He entered that forest—with trees darkened by the smoke of fire oblations, a forest rendered tranquil by ascetic toil, a forest that was like the workshop of dharma, and crowded with seers who had just taken their baths, with blazing sacred fires being taken out, and its divine shrines humming with the sound of the hushed recitation of mantras. […] Then, he saw those hermits rich in austerities, with matted hair, wearing garments of bark and grass. 
When the ascetics saw him, they thought he was a god, as he “lit up the entire forest.” He spoke with various teachers, who all taught him different forms of asceticism. Some made offerings in a fire while singing mantras, while others plunged into the water and lived among the fish. With each teacher he found, he listened carefully to their teachings, but eventually he rejected them all. One of the most significant of these teachers was the sage Arada. He told Gautama:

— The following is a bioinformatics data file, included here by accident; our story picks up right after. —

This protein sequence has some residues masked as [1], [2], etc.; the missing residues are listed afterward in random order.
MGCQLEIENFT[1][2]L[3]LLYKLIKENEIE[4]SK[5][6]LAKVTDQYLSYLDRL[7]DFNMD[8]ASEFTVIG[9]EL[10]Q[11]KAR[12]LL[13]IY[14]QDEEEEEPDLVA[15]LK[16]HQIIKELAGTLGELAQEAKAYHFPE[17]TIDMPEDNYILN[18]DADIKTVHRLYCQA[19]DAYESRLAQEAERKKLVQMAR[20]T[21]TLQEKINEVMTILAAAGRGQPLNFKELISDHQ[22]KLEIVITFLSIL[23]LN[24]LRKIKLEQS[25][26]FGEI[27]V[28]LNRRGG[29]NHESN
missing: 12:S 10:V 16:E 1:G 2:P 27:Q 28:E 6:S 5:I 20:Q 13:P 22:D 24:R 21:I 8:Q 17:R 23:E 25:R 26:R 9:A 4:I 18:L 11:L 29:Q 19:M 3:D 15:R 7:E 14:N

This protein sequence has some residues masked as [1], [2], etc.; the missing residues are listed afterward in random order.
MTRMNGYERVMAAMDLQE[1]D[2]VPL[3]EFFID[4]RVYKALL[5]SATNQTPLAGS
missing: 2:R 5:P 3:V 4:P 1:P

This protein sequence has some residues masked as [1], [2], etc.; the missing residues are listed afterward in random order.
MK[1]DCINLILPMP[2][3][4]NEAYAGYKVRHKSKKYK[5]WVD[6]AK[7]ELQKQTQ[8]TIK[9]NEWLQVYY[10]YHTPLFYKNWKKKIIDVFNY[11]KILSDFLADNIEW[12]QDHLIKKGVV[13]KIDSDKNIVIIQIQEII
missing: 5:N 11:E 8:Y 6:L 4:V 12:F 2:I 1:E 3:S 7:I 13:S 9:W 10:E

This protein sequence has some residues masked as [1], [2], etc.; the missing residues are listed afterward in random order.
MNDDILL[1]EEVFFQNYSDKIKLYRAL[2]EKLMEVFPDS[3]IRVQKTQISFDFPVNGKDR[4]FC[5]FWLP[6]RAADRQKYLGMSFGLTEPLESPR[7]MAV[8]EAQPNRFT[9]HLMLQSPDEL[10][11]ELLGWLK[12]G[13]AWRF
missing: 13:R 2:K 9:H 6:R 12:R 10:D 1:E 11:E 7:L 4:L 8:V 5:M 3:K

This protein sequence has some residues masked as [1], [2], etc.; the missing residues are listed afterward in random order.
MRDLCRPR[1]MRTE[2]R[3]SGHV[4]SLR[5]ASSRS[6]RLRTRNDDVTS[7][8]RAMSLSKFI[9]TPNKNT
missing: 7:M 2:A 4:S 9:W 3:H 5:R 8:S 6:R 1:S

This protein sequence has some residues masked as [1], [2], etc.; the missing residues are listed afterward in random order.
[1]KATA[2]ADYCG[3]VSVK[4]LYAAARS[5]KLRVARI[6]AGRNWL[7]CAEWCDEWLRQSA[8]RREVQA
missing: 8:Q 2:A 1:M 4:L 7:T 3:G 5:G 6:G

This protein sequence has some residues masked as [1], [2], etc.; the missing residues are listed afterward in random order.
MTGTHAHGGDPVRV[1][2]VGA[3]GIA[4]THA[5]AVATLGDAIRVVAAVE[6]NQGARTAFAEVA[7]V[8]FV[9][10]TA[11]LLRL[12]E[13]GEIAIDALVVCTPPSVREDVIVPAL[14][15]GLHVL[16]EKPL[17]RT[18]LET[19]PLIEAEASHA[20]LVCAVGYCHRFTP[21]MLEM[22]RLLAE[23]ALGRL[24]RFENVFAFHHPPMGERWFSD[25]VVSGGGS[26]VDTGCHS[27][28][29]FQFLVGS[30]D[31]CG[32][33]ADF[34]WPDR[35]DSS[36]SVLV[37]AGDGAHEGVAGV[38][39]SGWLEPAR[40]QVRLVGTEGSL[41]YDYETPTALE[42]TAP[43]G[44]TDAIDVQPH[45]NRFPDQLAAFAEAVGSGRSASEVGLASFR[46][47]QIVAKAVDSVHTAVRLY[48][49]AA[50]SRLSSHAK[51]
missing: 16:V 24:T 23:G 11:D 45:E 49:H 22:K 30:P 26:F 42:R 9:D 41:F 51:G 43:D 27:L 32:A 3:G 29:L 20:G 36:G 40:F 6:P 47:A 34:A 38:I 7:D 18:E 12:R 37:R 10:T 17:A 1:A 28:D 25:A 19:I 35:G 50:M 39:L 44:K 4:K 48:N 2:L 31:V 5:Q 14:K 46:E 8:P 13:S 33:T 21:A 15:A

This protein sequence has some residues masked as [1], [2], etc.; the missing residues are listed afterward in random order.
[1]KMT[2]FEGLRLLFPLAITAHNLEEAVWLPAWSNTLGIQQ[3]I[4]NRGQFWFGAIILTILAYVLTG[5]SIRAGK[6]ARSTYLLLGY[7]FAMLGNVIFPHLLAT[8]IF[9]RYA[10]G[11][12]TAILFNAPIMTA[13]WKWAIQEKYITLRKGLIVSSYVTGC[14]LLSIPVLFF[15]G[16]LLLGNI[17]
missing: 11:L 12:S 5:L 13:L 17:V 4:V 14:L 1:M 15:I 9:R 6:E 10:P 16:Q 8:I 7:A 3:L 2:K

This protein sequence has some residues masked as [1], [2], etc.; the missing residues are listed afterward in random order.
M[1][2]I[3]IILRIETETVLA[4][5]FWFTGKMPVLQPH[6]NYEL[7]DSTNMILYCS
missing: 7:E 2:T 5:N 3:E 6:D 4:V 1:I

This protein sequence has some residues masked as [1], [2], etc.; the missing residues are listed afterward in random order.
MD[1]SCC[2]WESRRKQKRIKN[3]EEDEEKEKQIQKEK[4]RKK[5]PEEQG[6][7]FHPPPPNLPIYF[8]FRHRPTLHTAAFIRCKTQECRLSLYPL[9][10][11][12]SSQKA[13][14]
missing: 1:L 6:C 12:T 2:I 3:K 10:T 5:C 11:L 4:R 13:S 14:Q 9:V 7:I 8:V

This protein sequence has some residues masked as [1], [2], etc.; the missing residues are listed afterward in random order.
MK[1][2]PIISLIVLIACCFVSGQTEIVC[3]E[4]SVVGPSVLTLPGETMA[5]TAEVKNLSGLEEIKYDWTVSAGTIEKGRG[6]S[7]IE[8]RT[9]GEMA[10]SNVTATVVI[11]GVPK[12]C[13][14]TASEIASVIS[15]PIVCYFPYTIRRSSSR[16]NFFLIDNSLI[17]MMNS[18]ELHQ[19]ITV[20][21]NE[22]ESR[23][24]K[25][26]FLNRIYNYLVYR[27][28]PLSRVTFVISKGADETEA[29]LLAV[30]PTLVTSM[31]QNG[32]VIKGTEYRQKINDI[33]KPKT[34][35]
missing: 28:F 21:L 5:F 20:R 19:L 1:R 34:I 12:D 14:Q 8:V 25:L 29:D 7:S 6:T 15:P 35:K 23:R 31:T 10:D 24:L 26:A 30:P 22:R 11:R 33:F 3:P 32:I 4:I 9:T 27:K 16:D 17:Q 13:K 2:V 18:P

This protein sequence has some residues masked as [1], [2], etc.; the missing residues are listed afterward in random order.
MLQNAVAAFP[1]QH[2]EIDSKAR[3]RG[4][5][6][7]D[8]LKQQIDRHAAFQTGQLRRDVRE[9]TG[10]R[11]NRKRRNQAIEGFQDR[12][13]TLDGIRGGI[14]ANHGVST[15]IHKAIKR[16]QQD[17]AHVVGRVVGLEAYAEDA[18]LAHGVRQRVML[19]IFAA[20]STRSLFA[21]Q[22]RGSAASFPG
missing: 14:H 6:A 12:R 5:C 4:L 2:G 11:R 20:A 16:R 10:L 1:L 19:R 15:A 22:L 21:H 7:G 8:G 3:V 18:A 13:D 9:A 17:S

Now, as to the cause of temporal existence: it is threefold, namely, ignorance, action, and desire, each leading to the other two. No one abiding in this cycle attains to the truth of things. Such wrong abiding is the prime mistake, from which derive, in series: egoism, confusion, indiscrimination [and attachment]. One imagines “This am I,” then “This is mine,” whereupon one is drawn downward to new births.
So, what was Arada’s solution? We read:
First of all, the mendicant life. The practice [...] of restraint of the senses. To be rid of all sense of body. [...] Experience the void of the body or considering the dweller in the body to be all space. [Then] abolish the sense of being a person by considering the supreme Person.
This made Gautama think, but he did not accept Arada’s teachings: